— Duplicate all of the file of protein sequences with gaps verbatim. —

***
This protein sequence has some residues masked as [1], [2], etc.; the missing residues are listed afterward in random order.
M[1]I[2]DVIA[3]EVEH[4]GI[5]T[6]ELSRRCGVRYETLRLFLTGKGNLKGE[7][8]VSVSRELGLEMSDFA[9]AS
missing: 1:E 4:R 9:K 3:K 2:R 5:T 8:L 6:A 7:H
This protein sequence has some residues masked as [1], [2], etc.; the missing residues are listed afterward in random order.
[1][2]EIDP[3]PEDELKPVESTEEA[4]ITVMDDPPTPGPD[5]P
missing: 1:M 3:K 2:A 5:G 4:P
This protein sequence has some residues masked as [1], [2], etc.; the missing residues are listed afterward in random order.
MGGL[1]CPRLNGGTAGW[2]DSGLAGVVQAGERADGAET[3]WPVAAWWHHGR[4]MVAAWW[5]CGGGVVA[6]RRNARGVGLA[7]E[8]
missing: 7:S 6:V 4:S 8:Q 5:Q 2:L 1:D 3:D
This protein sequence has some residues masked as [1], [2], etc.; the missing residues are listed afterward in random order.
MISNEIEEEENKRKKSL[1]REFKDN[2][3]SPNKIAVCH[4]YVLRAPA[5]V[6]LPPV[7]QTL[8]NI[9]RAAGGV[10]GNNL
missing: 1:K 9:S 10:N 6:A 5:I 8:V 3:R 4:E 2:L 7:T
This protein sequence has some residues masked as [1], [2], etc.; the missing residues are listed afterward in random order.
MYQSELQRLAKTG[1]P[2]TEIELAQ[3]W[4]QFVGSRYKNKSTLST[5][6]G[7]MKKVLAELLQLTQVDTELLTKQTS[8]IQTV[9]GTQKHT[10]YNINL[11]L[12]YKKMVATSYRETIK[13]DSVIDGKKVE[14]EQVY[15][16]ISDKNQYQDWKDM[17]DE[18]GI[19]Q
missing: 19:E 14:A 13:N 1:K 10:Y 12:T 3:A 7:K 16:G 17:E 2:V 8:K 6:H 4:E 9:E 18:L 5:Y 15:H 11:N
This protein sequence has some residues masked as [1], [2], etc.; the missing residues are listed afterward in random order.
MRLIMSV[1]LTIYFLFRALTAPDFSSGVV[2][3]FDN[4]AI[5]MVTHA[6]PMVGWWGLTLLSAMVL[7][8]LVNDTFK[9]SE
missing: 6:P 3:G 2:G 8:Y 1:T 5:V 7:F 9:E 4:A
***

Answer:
This protein sequence has some residues masked as [1], [2], etc.; the missing residues are listed afterward in random order.
M[1]I[2]DVIA[3]EVEH[4]GI[5]T[6]ELSRRCGVRYETLRLFLTGKGNLKGE[7][8]VSVSRELGLEMSDFA[9]AS
missing: 1:E 4:R 9:K 3:K 2:R 5:T 8:L 6:A 7:H
This protein sequence has some residues masked as [1], [2], etc.; the missing residues are listed afterward in random order.
[1][2]EIDP[3]PEDELKPVESTEEA[4]ITVMDDPPTPGPD[5]P
missing: 1:M 3:K 2:A 5:G 4:P
This protein sequence has some residues masked as [1], [2], etc.; the missing residues are listed afterward in random order.
MGGL[1]CPRLNGGTAGW[2]DSGLAGVVQAGERADGAET[3]WPVAAWWHHGR[4]MVAAWW[5]CGGGVVA[6]RRNARGVGLA[7]E[8]
missing: 7:S 6:V 4:S 8:Q 5:Q 2:L 1:D 3:D
This protein sequence has some residues masked as [1], [2], etc.; the missing residues are listed afterward in random order.
MISNEIEEEENKRKKSL[1]REFKDN[2][3]SPNKIAVCH[4]YVLRAPA[5]V[6]LPPV[7]QTL[8]NI[9]RAAGGV[10]GNNL
missing: 1:K 9:S 10:N 6:A 5:I 8:V 3:R 4:E 2:L 7:T
This protein sequence has some residues masked as [1], [2], etc.; the missing residues are listed afterward in random order.
MYQSELQRLAKTG[1]P[2]TEIELAQ[3]W[4]QFVGSRYKNKSTLST[5][6]G[7]MKKVLAELLQLTQVDTELLTKQTS[8]IQTV[9]GTQKHT[10]YNINL[11]L[12]YKKMVATSYRETIK[13]DSVIDGKKVE[14]EQVY[15][16]ISDKNQYQDWKDM[17]DE[18]GI[19]Q
missing: 19:E 14:A 13:N 1:K 10:Y 12:T 3:A 7:K 16:G 17:E 2:V 8:K 6:H 4:E 9:E 18:L 5:Y 15:H 11:N
This protein sequence has some residues masked as [1], [2], etc.; the missing residues are listed afterward in random order.
MRLIMSV[1]LTIYFLFRALTAPDFSSGVV[2][3]FDN[4]AI[5]MVTHA[6]PMVGWWGLTLLSAMVL[7][8]LVNDTFK[9]SE
missing: 6:P 3:G 2:G 8:Y 1:T 5:V 7:F 9:E 4:A